Engine Performance problem
1999 Ford Explorer 6 cyl Four Wheel Drive Automatic 174000 miles
My check engine light just recently came on. I ran the codes and it turns out to be my O2 Sensor (Bank 1, Sensor 1). I have a 1999 Ford Explorer with a 4.0 SOHC. Is this sensor located on the passenger side of the vehicle in front of the converter? And if so, can this be changed without having the car on a lift? Thank you.
You are correct with the location of the o2 sensor.
It should be easy to get to it if you can get under the vehicle.
February, 23, 2009 AT 10:23 AM
Thank you for your response. I was able to slide under the Explorer relatively easy and found the sensor without any problems. What should have been a 20 minute job turned into almost 2 hours. Getting to the O2 sensor and putting a short 7/8 Inch wrench on it was the easy part. It was the wiring harness that was located the full length of the wiring harness straight up and between the bell housing and the body. I was finally able to reach it using a 12 inch thin screwdriver to depress the harness clip and gently pull the wires down.
Putting the new clip in was the easy part?
February, 23, 2009 AT 10:22 PM
Yeah im not a bigfan of that set up. But they do prevent the wires from melting on the hot exhaust!
I hope you put antiseize compound on the threads, that way it wont seize up on you.
Lots cut the sensors wiring harness and splice in the new one, but unless you solder it and heatshrink it it will rust and mess with the sensor readings.
Also examine the old o2 sensor for signs of damage or white/green flaky stuff for indications of why it went out.
February, 24, 2009 AT 8:16 AM
Luckily the new sensor that I bought (from Ford) came with the antiseize on the threads.
The old sensor didn't look too bad when I removed it. The code indicated that the heating element inside of the sensor had gone bad. I had read that sometimes people had luck by just pulling the harness and then reinserting, but with 174,000 on the car and this being the original sensor, spending $110 at the dealer for a new sensor just seemed to be the way to go. Hopefully the other 3 don't go out anytime soon, especially with each sensor costing that much.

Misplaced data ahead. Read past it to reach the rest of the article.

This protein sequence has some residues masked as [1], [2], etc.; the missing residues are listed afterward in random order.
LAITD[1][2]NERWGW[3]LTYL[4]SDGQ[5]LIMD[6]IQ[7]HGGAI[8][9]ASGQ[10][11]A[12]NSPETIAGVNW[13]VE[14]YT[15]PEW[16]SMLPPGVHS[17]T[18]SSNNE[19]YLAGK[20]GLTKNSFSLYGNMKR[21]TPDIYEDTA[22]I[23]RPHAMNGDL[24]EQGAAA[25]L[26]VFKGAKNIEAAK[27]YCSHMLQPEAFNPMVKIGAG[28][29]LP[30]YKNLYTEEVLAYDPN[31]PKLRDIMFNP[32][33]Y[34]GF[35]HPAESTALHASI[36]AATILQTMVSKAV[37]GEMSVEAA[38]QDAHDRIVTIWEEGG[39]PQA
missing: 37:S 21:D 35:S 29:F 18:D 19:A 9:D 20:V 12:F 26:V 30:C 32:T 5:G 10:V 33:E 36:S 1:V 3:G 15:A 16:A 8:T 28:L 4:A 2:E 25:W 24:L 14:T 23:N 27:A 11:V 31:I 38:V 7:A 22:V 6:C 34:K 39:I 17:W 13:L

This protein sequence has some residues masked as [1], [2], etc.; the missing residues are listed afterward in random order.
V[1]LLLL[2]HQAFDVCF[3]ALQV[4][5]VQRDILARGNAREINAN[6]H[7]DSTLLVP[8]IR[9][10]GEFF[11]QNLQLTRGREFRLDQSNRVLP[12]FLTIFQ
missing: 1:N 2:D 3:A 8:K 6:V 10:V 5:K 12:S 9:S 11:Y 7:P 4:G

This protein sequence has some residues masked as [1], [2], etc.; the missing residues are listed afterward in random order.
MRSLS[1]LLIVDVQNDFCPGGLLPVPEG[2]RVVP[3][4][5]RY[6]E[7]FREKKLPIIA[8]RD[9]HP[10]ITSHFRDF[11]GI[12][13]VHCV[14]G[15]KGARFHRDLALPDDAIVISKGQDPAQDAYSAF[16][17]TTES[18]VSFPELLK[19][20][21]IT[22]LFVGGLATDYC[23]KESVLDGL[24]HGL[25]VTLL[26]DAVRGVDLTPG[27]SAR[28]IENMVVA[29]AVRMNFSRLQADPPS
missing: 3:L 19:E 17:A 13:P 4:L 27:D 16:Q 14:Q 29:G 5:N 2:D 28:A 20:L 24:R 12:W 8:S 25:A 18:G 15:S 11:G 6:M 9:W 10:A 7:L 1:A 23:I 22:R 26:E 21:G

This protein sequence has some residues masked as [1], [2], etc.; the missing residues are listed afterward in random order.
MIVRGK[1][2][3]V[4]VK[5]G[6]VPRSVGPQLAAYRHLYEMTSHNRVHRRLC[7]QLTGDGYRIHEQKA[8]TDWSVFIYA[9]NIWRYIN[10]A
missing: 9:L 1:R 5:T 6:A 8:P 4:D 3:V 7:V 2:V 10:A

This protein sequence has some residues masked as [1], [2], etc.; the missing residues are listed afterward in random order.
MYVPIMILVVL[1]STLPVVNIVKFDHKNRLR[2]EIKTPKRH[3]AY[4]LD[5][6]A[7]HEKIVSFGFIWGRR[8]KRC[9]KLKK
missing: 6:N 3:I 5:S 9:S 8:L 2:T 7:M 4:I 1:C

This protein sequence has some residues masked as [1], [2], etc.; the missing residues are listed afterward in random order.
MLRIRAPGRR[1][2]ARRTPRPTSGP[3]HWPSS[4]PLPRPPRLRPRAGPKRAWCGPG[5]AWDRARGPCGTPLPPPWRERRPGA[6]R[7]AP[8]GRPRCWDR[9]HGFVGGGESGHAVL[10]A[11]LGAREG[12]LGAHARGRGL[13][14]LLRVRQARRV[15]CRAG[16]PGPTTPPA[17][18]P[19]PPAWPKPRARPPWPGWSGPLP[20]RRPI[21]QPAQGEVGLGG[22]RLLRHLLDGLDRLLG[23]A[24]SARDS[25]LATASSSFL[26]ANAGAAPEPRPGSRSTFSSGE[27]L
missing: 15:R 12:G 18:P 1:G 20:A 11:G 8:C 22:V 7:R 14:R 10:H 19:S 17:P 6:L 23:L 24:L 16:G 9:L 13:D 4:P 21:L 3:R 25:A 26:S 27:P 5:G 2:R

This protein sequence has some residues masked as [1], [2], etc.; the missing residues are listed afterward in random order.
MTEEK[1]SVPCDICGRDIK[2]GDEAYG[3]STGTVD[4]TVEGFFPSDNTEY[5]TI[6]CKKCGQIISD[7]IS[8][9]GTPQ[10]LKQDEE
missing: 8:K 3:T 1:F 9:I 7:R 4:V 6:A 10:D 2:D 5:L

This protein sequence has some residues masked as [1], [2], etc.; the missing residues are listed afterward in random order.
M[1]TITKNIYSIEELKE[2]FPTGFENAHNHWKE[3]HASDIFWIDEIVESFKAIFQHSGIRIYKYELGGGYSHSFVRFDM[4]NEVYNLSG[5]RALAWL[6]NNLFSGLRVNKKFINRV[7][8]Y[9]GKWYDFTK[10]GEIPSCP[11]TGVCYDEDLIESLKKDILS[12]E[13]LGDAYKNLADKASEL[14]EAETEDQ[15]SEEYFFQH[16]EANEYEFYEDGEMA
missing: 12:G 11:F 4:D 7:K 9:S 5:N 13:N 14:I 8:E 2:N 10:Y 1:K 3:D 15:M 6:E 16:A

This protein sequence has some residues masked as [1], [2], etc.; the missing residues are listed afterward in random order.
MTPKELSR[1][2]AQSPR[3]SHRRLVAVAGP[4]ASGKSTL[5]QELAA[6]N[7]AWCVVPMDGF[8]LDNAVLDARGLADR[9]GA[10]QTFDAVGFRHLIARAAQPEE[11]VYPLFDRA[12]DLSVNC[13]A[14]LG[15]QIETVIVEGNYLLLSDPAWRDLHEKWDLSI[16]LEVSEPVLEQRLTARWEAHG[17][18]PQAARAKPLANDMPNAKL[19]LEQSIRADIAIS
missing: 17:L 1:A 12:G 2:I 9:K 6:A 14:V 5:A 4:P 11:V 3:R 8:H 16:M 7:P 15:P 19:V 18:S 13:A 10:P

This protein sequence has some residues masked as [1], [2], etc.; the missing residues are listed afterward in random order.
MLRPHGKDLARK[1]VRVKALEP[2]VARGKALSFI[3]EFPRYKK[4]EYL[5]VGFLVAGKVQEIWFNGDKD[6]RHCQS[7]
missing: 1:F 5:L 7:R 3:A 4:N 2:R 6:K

February, 24, 2009 AT 9:42 PM
If that sensor was missreading even due to old age it might not have thrown a lean code.
And it could have been robbing you of precious gas mileage. Replacing it at 100 for the part could easily save you more then that if it was missreading and hampering your performance.
That was a smart move!
February, 25, 2009 AT 9:14 AM
It's funny that you mention that the sensor could have been robbing me of gas mileage. Since I've replaced the sensor this past weekend, I'm getting MUCH better gas mileage. I would normally get 300 miles to a tank of gas. I'm now going on 350 and still have a 1/4 tank left. I'm guessing that the sensor had probabaly gone bad long before I realized it. I wonder if replacing the other 3 would make any more of difference?
February, 25, 2009 AT 6:38 PM
Its a gamble. It wouldnt hurt to replace them with the age, just replace the bank 2 sensor one. Dont worry about the bank 1 and bank 2 sensor twos, the ones after the convertors.
All they are for is monitoring the catalytic convertor to tell if that is still working or not. Has nothing to do with gas mixture
May, 27, 2009 AT 8:19 PM
I have a 1999 Ford Explorer with 178,000 miles. Just recently there appears to be a whining/whirling noise coming from underneath while in drive. It occurs when in drive and not moving and gets worse/louder when pressing the gas. I had the transmission rebuilt at 120,000. Any thoughts on what this could be?